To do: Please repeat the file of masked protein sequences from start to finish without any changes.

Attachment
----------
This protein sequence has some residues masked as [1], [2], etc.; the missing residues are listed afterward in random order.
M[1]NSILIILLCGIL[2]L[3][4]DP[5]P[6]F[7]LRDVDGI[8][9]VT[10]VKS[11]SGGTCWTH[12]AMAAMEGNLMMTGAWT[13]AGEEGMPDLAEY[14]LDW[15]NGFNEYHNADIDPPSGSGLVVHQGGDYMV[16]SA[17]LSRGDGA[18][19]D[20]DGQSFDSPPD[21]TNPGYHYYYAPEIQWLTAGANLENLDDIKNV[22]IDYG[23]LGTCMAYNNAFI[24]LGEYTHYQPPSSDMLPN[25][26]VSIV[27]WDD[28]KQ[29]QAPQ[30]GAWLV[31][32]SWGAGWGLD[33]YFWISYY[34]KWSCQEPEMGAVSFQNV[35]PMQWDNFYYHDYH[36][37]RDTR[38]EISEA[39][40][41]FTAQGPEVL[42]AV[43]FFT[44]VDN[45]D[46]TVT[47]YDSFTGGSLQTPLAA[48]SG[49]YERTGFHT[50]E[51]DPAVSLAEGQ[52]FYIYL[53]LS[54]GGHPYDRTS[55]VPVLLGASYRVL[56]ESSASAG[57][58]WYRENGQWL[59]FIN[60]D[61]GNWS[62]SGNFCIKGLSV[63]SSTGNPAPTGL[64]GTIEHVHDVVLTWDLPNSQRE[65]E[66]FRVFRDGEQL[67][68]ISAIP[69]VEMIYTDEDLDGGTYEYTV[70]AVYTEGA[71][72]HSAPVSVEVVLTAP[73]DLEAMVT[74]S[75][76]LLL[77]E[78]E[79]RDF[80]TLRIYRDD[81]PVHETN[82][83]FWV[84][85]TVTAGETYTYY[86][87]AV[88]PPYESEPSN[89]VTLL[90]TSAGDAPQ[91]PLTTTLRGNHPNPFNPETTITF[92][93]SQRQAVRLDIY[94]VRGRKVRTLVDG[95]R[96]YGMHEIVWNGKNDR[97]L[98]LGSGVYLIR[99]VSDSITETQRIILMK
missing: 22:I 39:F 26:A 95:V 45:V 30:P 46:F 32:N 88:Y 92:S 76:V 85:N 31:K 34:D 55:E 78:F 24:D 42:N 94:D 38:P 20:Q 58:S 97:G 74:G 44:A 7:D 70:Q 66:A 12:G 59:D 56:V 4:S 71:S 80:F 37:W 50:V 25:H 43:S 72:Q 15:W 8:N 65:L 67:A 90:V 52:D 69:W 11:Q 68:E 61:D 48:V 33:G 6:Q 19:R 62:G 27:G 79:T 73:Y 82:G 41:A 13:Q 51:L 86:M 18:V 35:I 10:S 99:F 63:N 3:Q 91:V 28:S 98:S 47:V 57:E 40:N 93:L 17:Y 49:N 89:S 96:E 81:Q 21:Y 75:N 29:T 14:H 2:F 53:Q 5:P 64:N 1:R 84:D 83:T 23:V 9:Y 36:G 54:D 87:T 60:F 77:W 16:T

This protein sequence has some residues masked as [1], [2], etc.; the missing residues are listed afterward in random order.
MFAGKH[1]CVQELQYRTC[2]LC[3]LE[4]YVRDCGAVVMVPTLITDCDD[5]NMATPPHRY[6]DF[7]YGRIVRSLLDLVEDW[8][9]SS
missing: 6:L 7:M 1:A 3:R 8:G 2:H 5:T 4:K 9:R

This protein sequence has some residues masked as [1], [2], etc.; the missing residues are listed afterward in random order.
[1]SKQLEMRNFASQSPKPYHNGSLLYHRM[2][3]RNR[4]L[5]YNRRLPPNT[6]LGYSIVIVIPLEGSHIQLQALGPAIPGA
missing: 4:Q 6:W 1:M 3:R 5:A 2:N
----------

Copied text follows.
This protein sequence has some residues masked as [1], [2], etc.; the missing residues are listed afterward in random order.
M[1]NSILIILLCGIL[2]L[3][4]DP[5]P[6]F[7]LRDVDGI[8][9]VT[10]VKS[11]SGGTCWTH[12]AMAAMEGNLMMTGAWT[13]AGEEGMPDLAEY[14]LDW[15]NGFNEYHNADIDPPSGSGLVVHQGGDYMV[16]SA[17]LSRGDGA[18][19]D[20]DGQSFDSPPD[21]TNPGYHYYYAPEIQWLTAGANLENLDDIKNV[22]IDYG[23]LGTCMAYNNAFI[24]LGEYTHYQPPSSDMLPN[25][26]VSIV[27]WDD[28]KQ[29]QAPQ[30]GAWLV[31][32]SWGAGWGLD[33]YFWISYY[34]KWSCQEPEMGAVSFQNV[35]PMQWDNFYYHDYH[36][37]RDTR[38]EISEA[39][40][41]FTAQGPEVL[42]AV[43]FFT[44]VDN[45]D[46]TVT[47]YDSFTGGSLQTPLAA[48]SG[49]YERTGFHT[50]E[51]DPAVSLAEGQ[52]FYIYL[53]LS[54]GGHPYDRTS[55]VPVLLGASYRVL[56]ESSASAG[57][58]WYRENGQWL[59]FIN[60]D[61]GNWS[62]SGNFCIKGLSV[63]SSTGNPAPTGL[64]GTIEHVHDVVLTWDLPNSQRE[65]E[66]FRVFRDGEQL[67][68]ISAIP[69]VEMIYTDEDLDGGTYEYTV[70]AVYTEGA[71][72]HSAPVSVEVVLTAP[73]DLEAMVT[74]S[75][76]LLL[77]E[78]E[79]RDF[80]TLRIYRDD[81]PVHETN[82][83]FWV[84][85]TVTAGETYTYY[86][87]AV[88]PPYESEPSN[89]VTLL[90]TSAGDAPQ[91]PLTTTLRGNHPNPFNPETTITF[92][93]SQRQAVRLDIY[94]VRGRKVRTLVDG[95]R[96]YGMHEIVWNGKNDR[97]L[98]LGSGVYLIR[99]VSDSITETQRIILMK
missing: 22:I 39:F 26:A 95:V 45:V 30:P 46:F 32:N 88:Y 92:S 76:V 85:N 31:K 34:D 55:E 78:F 24:D 42:N 94:D 38:P 20:Q 58:S 97:G 74:G 44:A 7:D 70:Q 66:A 12:G 59:D 56:V 4:S 71:S 80:F 37:W 50:V 25:H 43:S 72:Q 15:W 8:N 65:L 67:A 90:V 52:D 69:W 11:Q 68:E 61:D 48:V 33:G 6:Q 19:R 62:G 27:G 79:T 73:Y 82:G 41:A 13:Q 51:L 86:M 18:V 35:I 10:S 99:F 63:N 3:Q 91:V 28:S 98:S 47:V 57:E 40:N 93:L 17:Y 49:N 89:S 96:E 81:Q 21:Y 75:N 29:T 14:H 2:F 53:Q 5:P 64:N 1:R 84:D 83:T 23:V 9:Y 36:G 54:D 87:T 60:F 77:W 16:T

This protein sequence has some residues masked as [1], [2], etc.; the missing residues are listed afterward in random order.
MFAGKH[1]CVQELQYRTC[2]LC[3]LE[4]YVRDCGAVVMVPTLITDCDD[5]NMATPPHRY[6]DF[7]YGRIVRSLLDLVEDW[8][9]SS
missing: 6:L 7:M 1:A 3:R 8:G 2:H 5:T 4:K 9:R

This protein sequence has some residues masked as [1], [2], etc.; the missing residues are listed afterward in random order.
[1]SKQLEMRNFASQSPKPYHNGSLLYHRM[2][3]RNR[4]L[5]YNRRLPPNT[6]LGYSIVIVIPLEGSHIQLQALGPAIPGA
missing: 4:Q 6:W 1:M 3:R 5:A 2:N